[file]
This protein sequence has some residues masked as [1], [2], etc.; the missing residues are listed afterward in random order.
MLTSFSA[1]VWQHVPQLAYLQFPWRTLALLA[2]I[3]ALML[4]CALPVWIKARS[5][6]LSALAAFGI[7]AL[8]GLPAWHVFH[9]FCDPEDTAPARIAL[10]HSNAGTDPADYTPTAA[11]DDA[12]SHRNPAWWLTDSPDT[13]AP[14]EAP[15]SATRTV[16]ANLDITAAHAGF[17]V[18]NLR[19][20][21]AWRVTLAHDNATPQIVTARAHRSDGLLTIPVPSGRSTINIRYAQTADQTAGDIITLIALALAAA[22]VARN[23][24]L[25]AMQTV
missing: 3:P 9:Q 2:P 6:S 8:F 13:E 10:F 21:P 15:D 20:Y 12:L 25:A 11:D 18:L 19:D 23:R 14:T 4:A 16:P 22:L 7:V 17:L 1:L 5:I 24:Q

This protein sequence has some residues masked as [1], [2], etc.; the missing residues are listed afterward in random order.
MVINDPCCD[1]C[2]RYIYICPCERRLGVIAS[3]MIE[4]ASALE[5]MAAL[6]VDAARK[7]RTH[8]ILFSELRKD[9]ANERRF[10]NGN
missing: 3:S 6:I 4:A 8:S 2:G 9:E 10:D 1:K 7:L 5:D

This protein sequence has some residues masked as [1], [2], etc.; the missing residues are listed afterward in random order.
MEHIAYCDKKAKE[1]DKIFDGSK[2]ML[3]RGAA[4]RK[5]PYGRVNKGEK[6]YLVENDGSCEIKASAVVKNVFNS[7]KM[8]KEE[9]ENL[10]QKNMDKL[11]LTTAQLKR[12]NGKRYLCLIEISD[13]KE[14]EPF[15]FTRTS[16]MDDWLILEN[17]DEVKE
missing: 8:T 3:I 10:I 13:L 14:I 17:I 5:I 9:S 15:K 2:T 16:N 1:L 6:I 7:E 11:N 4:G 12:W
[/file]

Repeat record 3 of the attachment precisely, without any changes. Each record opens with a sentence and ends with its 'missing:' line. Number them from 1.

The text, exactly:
This protein sequence has some residues masked as [1], [2], etc.; the missing residues are listed afterward in random order.
MEHIAYCDKKAKE[1]DKIFDGSK[2]ML[3]RGAA[4]RK[5]PYGRVNKGEK[6]YLVENDGSCEIKASAVVKNVFNS[7]KM[8]KEE[9]ENL[10]QKNMDKL[11]LTTAQLKR[12]NGKRYLCLIEISD[13]KE[14]EPF[15]FTRTS[16]MDDWLILEN[17]DEVKE
missing: 8:T 3:I 10:I 13:L 14:I 17:I 5:I 9:S 15:K 2:T 16:N 1:L 6:I 7:E 11:N 4:G 12:W